Check on My...Works in Progress at the bottom of this page

DEAR EVA

A Play About World War II

A non-fiction  two-act play, Dear Eva takes its title from the hundreds of letters written to Miss Eva Lee Brown of Easley, South Carolina.  Miss Eva Lee saved her letters and saved the letters of members of her family.  Eva saved newspaper clippings, postcards and greeting cards, telegrams, photographs and countless small mementos from that tumultuous time.

Woven together, Dear Eva chronicles the life of ordinary men and women during an extraordinary time. The men are facing the draft or are in uniform.  Some see action.  The women are lonely and dealing with shortages.  The common theme is a longing for a return to normal life.

The letters are poignant, funny, sad and optimistic, written by real people in an age of handwritten letters and the fastest means of communication was the telegram.  The correspondents are great storytellers and, though written more than 65 years ago, their stories still ring true.

 

LOVE IN A TIME OF WAR

An offspring of Dear Eva, Love in a Time of War is a two act play about  romance and love and marriage during  World War II.  Love in a Time of War is a strange brew and the play vividly chronicles the complexity of relations during of a time of uncertainty, anxiety and fear.  Eva and her kith and kin never knew what the next day would bring and lived for the moment.  All that mattered for the moment was the moment.

Through the letters,the audience watch as the friends and lovers face the challenges of maintaining relations despite long distances, frequent upheaval and loss. 

Eva and her soldier boys, Brother Bill and his devoted wife, Mae, Cousin Clifton and the General's daughter, Harry and his Rosie the Riveters—all live and love and long for the day the War is over and they can return to just being ordinary folks once again.

 

LEST WE FORGET

Through  letters, official announcements and period music, Lest We Forget chronicles life in the United States prior to the country’s official entry into the great conflict.

As seen through the main character, Eva, Lest We Forget takes the audience from the final days of the Great Depression with its debts, foreclosures, crop failures and general hardship to the fears of War over there, ending with the surprise attack on Pearl Harbor, December 7, 1941.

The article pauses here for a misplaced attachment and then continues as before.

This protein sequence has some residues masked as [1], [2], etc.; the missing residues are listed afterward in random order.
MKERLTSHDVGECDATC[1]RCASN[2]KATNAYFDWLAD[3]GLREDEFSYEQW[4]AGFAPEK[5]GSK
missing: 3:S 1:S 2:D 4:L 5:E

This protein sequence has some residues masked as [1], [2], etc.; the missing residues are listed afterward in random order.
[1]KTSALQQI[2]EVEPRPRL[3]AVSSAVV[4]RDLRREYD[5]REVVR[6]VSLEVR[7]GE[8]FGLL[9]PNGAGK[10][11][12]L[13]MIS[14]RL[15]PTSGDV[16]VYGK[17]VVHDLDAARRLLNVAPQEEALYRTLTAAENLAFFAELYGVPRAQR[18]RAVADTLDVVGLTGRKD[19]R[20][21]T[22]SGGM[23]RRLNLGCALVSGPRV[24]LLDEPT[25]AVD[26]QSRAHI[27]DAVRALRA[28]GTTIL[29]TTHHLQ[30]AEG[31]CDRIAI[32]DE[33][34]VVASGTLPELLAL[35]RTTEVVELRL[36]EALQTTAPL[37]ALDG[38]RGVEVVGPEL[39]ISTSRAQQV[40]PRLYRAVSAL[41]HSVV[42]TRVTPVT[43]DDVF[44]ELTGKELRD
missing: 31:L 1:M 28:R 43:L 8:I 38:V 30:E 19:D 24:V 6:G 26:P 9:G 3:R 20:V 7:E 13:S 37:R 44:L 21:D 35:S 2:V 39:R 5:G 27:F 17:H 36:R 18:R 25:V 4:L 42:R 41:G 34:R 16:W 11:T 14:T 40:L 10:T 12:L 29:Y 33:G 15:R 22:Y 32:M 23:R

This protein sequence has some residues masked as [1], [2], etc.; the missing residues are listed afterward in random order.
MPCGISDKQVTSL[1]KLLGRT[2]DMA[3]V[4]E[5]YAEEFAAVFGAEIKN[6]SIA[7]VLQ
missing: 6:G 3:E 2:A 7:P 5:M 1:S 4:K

MERCI, YANKS

Merci, Yanks, first performed to honor the 65th anniversary of VE Day, chronicles the liberation of Europe through letters and period music.  The letters, written by Americans soldiers to loved ones back home, tell a story of World War II through the eyes of the “ordinary” GI Joe as he marches through France and Belgium to Victory.

 Letters shared with Catherine by old friends and new friends plus Eva’s letters tell another story of life as the War nears its end.  One D Day veteran, who was raised in France, writes of his love for the French people.  Another Yank writes his wife of the suffering –and endurance—of the French people while another “Joe” writes of Belgians kissing then as they liberate their villages.  Another Yank writes his wife that he has seen Paris and nothing will be the same.

Merci, Yanks commemorates the bond between the American, French and Belgian peoples.

 

The Great Depression Cabaret

Children of the Great Recession meet a child of the Great Depression through letters and period music.  Eva, a child of the Great Depression,  leads  her  new friends on a sentimental journey  to the 1930s.  Together, they discover new things about each other.  And all the things they have in common.

The Great Depression Cabaret is a tribune to those who have gone through hard times yet don't let the hard times mess up with life, love and music. 

 

Works in Progress

I just have so many stories!  Here are a few I am workin on now.  Just you wait, I have a lot more to tell you!

Another chapter in the lives of those brave Mills  College girls as they battle the racism gripping the country during WW2 and lay the foundation for that future day of radiant peace.

 
A dramatization based on the real letters of the Japanese American girls to her beloved teacher, Aurelia Henry Reinhardt.